When I closed my last letter to you, I had many more things to say, and I then intended to have begun another immediately, but since that time we have had somebody sick in the Family, though none with a settled Fever till about three weeks ago a Scholar of Mr Shaws, the Son of Dr Simon Tufts was seized with a Cold, which threw him into a fever upon his Lungs. He never set up, and had his Cloaths on for fiveteen Days, and what rendered it peculiarly distressing to me, was that his Father was in the last stages of a Consumption and it was not posible for his Parents to see him. His Mother was so overcome with the news of her Sons illness, that she almost fainted away. Poor Woman her Situation was indeed distressing. Every little while the Dr bleeds extreamly, and every turn they fear will be the Last. So that she could not leave him, unless we had been very desirous of her coming. But Hall Tufts was very good to take medicine, and was very easy with my Care, which was some releif to my Mind. I have endeavoured that he should not suffer for the want of maternal tenderness, and he is now recovering as fast as any one could expect. How pleasureable it is, to tend upon a person, when we can smile, and say, “they are much better.” I hear that Quincy Thaxter, and his sister Nancy were married at Mr Gays house. QT to a Miss Cushing, and N.T. to her Cousin.
The young widower Cushing, they say is courting his Sister Betsy Thaxter, but I can hardly believe it.3
Miss Nabby Bishop is published, do you see, and is going to be married to Dr Archelaus Putman, a Nephew of Dr Putmans of Salem a Gentleman of independant Fortune.
Mr Shaw talks of going to Bridgwater in about a week or fortnight, and we shall hear more as we pass through the Town. Perhaps I may pick up some anecdotes that may amuse you. At present my thoughts are not very bright, they have of late been so contracted, and absorbed in a dark, Chamber, arround a sick bed, that I believe I need some relaxation, and diversion to call up my Spirits.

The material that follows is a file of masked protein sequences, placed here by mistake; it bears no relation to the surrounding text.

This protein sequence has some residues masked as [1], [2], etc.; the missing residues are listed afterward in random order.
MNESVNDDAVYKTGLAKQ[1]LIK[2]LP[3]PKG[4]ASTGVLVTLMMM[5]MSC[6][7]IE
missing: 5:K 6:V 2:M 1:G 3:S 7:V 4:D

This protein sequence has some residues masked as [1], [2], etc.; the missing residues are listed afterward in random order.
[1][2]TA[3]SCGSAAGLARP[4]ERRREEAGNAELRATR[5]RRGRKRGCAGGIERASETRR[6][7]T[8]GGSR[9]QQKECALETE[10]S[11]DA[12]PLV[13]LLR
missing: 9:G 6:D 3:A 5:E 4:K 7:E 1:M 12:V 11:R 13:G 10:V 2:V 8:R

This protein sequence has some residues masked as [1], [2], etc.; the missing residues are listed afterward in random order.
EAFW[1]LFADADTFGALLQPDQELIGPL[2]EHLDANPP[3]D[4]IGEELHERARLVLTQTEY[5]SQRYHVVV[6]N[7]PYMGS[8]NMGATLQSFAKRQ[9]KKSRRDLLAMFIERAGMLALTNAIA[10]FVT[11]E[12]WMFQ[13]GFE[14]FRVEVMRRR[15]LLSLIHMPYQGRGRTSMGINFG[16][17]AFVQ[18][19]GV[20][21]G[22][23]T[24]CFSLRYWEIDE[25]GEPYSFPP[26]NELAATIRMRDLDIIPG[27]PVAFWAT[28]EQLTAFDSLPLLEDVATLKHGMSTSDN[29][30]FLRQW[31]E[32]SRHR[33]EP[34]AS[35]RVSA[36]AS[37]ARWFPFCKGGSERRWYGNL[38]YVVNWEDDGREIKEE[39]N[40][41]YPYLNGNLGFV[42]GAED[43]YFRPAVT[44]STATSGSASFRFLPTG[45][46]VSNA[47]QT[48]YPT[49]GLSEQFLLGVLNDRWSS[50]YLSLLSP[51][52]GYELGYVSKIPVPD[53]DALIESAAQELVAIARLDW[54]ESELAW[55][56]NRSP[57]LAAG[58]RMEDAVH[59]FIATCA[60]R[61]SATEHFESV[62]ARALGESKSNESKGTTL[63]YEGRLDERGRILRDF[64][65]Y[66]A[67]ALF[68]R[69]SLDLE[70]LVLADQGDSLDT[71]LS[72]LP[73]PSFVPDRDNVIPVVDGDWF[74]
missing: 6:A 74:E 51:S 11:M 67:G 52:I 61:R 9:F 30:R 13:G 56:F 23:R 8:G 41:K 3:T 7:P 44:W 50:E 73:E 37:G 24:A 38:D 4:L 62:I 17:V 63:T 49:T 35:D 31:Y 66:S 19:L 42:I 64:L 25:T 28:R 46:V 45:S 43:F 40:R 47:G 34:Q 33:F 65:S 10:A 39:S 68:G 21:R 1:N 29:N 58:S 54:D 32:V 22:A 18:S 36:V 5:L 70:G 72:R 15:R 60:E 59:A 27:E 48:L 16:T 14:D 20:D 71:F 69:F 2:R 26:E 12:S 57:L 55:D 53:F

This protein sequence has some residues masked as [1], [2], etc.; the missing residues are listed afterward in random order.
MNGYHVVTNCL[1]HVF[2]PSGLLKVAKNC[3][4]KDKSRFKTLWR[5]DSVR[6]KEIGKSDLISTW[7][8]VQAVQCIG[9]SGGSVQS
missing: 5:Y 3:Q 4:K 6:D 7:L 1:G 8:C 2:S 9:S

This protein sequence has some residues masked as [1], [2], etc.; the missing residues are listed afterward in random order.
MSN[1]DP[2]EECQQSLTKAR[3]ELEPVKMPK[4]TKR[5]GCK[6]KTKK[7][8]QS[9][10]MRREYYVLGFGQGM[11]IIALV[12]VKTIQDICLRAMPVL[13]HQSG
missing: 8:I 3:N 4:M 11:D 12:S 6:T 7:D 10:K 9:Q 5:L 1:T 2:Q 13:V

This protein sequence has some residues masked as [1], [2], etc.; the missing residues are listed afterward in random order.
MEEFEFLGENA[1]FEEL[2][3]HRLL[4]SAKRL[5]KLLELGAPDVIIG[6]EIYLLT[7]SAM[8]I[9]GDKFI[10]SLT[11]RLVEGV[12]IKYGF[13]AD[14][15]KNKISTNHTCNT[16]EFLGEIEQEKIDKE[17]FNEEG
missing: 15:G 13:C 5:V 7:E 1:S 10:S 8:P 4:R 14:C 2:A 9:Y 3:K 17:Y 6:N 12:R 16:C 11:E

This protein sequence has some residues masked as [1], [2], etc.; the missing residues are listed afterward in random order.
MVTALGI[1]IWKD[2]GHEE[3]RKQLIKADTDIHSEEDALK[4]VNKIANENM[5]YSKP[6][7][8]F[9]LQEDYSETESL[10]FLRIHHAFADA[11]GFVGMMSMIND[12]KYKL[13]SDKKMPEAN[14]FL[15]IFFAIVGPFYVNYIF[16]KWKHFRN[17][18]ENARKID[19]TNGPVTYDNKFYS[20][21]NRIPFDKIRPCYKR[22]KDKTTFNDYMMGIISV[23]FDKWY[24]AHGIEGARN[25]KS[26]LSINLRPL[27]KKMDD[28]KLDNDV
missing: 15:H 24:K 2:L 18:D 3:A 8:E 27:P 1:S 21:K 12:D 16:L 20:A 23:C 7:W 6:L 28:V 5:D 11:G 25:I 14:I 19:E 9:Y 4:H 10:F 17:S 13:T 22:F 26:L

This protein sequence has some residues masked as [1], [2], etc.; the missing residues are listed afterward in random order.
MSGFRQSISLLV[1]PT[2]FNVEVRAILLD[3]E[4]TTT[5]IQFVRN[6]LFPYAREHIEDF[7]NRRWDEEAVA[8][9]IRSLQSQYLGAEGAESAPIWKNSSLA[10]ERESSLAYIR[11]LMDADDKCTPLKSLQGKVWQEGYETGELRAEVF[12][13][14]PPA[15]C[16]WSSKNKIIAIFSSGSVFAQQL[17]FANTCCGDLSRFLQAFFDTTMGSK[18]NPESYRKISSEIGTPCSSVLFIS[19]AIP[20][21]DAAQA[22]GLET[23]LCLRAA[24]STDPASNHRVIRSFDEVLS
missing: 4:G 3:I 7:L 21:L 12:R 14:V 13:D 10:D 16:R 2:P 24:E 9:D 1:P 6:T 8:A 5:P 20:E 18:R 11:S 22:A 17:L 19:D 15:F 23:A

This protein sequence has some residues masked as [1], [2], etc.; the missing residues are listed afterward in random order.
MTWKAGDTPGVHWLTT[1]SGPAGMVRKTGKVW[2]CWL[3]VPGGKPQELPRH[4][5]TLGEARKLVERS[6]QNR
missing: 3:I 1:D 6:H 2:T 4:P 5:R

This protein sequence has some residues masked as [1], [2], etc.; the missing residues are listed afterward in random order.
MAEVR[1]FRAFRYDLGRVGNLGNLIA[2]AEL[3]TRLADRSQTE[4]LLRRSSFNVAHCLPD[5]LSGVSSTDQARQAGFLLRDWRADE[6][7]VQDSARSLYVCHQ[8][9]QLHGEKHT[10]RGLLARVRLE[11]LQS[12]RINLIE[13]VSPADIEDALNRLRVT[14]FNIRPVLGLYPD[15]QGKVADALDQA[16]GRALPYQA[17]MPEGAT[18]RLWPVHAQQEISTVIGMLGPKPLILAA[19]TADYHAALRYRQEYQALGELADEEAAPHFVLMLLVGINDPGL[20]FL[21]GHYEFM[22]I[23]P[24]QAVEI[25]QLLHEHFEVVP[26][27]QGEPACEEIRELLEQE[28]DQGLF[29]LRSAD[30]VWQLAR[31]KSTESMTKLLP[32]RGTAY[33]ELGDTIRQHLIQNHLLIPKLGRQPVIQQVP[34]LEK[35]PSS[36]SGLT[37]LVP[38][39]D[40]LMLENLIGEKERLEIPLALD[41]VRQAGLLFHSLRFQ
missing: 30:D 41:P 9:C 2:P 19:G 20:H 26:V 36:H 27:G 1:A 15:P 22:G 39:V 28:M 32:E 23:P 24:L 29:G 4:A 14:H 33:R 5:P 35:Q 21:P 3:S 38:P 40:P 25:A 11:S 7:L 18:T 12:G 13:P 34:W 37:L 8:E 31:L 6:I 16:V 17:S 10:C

Mr Thaxter and Miss Betsy are going to Boston next week. We have chosen him one of the Commitee, to answer an address of the Select men of Boston. I think he has drawn one that will do him honour.4
At present our States are in a dissagreeable Situation. The time is now come, for all to know, what manner of Spirits we are of, and whether we will support Government or not. The Court meet at Newbury the5
RC (Adams Papers.)
1. Closing parenthesis editorially supplied.
2. William Collins, “Ode Written in the Beginning of the Year 1746,” lines 11–12.
3. John Cushing and Elizabeth Thaxter, the elder sister of the first Mrs. Cushing, did not marry. In Dec. 1787, Cushing wed Christiana Thaxter, the cousin of his first wife (History of the Town of Hingham, Massachusetts, 3 vols. in 4, Hingham, 1893, 2:165, 3:233).
4. On 11 Sept., the town of Boston adopted a circular letter censuring those fomenting Shays’ Rebellion and endorsing the governor’s efforts to preserve state government. On 3 Oct., the town of Haverhill voted to approve Boston’s address and appoint a committee to draft a reply. Haverhill’s response, dated 10 Oct., concludes: “This town has borne its full share of all the burdens, losses and expences of the late war, and its subsequent proportion of public expences since the peace.—The present form of government we deliberately adopted and wish not to see it sacrificed—We are ready therefore, to join you in a firm and vigorous support of our Constitution, in the redress of grievances, and in promoting industry, oeconomy, and every other virtue which can exalt and render a nation respectable.” For the full printed text of Boston’s circular letter see Massachusetts Centinel, 13 Sept.; for Haverhill’s response, see Boston Independent Ledger, 16 October.
5. At this point, the text ends at the bottom of the fourth MS page of the letter; any continuation is missing.